The UK is bound by an European Union directive to derive 15 per cent of its energy from renewable sources by 2020, and the government’s Renewable Energy Strategy envisages that it will be twice that.
With plenty of windswept coastline, offshore wind generation features highly in plans to meet the country’s alternative energy ambitions.
A next phase of development will add a further 33 gigawatts of offshore wind power to the existing 8 gigawatts, and will see the emergence of a much larger type of wind farm in British waters.
The London Array is a good beginning into wind energy for Masdar, and boosts its ability to compete for projects in the UK and elsewhere.
“We’ve learnt a lot about offshore wind farm project execution,” said Bader Al Lamki, director at Masdar Clean Energy.
The company will also have built expertise about solar plants. This spring, the Shams-1 solar concentrated solar power (CSP) array in Al Gharbia, the UAE’s western region, will start producing 100 megawatts of power, making it the largest CSP plant in the region, and one of the most sizeable worldwide.
Shams-1 is a joint venture between the Mubadala company, France’s Total and Spain’s Abengoa. The ownership structure mirrors the private-public-partnerships used by the Abu Dhabi Water and Electricity Authority (Adwea) for several power projects, and Masdar is a 60 per cent shareholder in the plant, with the Europeans dividing the remaining equity in equal parts.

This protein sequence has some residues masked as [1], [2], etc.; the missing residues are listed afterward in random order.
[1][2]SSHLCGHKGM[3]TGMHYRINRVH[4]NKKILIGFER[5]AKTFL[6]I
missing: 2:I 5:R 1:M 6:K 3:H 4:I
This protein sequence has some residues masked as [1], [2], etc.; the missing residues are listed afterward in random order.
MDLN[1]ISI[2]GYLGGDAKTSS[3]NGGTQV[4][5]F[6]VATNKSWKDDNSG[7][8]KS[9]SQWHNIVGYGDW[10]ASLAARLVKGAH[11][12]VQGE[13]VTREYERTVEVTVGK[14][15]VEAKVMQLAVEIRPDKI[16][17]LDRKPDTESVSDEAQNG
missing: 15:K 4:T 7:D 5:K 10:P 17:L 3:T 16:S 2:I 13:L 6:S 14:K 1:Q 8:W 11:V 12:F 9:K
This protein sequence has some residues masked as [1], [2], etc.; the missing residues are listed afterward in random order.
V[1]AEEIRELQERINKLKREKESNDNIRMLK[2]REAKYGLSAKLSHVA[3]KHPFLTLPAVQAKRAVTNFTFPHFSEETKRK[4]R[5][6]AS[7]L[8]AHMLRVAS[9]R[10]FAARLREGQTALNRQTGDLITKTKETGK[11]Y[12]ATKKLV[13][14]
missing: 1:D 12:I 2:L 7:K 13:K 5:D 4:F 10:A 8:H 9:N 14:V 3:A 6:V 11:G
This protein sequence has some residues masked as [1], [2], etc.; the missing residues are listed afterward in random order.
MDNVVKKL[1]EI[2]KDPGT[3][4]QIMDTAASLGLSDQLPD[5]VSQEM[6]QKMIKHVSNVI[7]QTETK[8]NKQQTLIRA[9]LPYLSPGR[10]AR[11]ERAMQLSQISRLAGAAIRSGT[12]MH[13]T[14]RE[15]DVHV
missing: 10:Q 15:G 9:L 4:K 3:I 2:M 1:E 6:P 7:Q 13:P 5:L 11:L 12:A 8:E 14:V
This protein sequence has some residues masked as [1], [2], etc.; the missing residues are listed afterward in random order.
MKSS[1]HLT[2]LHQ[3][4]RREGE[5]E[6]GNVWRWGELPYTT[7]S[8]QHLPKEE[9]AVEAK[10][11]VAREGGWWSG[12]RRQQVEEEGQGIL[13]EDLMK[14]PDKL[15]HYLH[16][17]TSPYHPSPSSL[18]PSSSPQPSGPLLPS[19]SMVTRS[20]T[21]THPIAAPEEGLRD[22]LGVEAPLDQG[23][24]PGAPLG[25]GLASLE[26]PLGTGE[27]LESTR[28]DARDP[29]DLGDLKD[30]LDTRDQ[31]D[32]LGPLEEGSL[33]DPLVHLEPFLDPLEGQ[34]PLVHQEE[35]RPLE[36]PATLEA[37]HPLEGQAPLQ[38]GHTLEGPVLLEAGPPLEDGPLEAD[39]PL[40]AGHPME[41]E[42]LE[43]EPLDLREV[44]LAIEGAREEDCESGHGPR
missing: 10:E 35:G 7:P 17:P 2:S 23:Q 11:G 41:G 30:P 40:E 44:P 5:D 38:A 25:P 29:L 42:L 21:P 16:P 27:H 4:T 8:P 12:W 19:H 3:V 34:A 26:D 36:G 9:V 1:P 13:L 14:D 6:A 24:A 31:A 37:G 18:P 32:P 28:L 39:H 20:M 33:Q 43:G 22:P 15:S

Construction on the CSP array began in the summer heat of 2010. The 2.5 square kilometre area is now covered in long lines of parabolic troughs, arched mirrors that reflect sunlight onto a tube. The sun heats the liquid in the tube, which in turn heats water, creating steam that powers turbines to generate electricity.
The plant is the first truly large-scale solar project in the country, and an important step in meeting Abu Dhabi’s target of generating seven per cent of its energy from renewable sources by 2020.